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Mystery-thriller 'Spy Superb' sneaks into comic shops January 2023

Comic Books

‘Spy Superb’ #1 review: Matt and Sharlene Kindt reunite for a delightfully snarky sendup

Matt Kindt’s characterization of the endlessly quotable, egotistical hack, Jay Bartholomew III, is where this debut shines brightest.

When the first James Bond movie debuted in 1962, the “cinematic universe” concept did not yet exist. None of the film’s producers could have predicted that Dr. No would be the first of seven massively popular Bond films starring Sean Connery — much less that the Bond franchise would still be going strong six decades later. It also seems fair to point out that early fans were much less interested in cinematic continuity than moviegoers are today. All of which is to say, despite the fact that the early James Bond films were relatively self-contained, as the years and decades wore on (and James Bond himself never aged), the series’ overall continuity became a discursive mess.

Enter “Codename Bond,” a popular fan theory that ingenuously set things right, as if by magic. In its simplest form, the theory suggests, “James Bond” isn’t one person, it’s a pseudonym for multiple agents. “James Bond” is an abstract idea made real by a series of spies who each adopt the same fictitious, larger-than-life persona.

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This theory not only smooths over countless inconsistencies, it also plays off the notion that agent 007 is indestructible. He is everywhere and nowhere at once, uncaught and unkillable, the embodiment of the quote (cribbed from Jack London) which is dramatically read by M in No time to Die: “The proper function of man is to live, not to exist. I shall not waste my days in trying to prolong them. I shall use my time.” Bond lives on, but he doesn’t exist.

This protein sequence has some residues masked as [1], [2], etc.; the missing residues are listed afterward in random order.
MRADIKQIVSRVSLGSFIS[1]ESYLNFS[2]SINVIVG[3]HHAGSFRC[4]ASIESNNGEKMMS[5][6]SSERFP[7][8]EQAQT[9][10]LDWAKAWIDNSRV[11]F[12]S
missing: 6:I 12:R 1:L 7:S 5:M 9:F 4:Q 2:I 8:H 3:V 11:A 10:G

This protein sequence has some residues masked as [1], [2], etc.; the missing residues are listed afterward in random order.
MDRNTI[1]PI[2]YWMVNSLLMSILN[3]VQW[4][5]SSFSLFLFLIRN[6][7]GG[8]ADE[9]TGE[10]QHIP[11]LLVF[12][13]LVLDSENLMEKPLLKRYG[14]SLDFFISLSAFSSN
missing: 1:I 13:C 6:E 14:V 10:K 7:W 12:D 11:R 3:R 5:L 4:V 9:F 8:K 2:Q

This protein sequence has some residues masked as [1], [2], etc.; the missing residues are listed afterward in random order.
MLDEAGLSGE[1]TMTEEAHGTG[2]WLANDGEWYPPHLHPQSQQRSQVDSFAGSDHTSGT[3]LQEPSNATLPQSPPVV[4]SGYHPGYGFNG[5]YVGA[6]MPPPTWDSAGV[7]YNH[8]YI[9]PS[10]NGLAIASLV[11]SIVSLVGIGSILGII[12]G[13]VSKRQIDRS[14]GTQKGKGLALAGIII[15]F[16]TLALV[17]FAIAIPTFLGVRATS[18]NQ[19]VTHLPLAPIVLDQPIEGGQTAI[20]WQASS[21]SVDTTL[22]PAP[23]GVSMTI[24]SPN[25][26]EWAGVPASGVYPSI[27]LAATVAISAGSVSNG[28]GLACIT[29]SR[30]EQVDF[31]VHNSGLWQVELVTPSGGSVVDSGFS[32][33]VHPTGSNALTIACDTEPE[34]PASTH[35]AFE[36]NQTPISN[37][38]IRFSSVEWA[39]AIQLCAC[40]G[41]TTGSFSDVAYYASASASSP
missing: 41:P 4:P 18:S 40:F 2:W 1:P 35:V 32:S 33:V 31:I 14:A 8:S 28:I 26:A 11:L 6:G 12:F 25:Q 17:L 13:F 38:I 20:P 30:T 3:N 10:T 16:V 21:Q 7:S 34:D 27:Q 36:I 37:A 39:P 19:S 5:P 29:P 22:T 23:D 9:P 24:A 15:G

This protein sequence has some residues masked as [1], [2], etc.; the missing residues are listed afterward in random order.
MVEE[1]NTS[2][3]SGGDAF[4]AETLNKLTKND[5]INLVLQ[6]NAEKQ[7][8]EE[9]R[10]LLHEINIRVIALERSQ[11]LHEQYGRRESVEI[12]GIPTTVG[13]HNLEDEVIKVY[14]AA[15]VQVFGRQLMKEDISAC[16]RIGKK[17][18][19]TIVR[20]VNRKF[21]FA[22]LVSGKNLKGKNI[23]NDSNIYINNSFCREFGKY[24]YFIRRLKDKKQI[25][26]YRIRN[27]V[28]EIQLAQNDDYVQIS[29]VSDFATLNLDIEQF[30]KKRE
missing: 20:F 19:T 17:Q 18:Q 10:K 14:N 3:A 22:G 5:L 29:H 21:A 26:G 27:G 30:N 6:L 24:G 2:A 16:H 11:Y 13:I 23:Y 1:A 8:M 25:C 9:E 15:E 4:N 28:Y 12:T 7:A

Spy Superb #1

Dark Horse Comics

Take the “Codename Bond” idea and mash it up with a character like Peter Sellers’ farcically inept Inspector Clouseau from the Pink Panther movies and you’ve pretty much got the gist of Spy Superb #1. It’s a fun and funny idea with loads of comedic potential, especially in the hands of the uber-talented couple of writer/illustrator Matt Kindt and colorist Sharlene Kindt. Even better, this new series reunites the creative duo for the first time since the conclusion of their undersea murder mystery, Dept. H., way back in 2018.

The book’s structure is pretty straightforward. After a brief explanation of how the cheekily named Operation Half Huit came to be, The Handler articulates the program’s rather unconventional philosophy: “What better cover for a spy than not realizing you are one? … You can’t give away or betray what you don’t know.” Sounds like solid logic to me.

Unfortunately, after a string of stellar agents and successful missions, Operation Half Huit is in desperate need of their next useful idiot. Luckily, the Handler has been keeping tabs on an insufferable wannabe writer named Jay Bartholomew III. He not only “checks all the boxes” – he also happens to be “the most oblivious agent we’ve ever had.”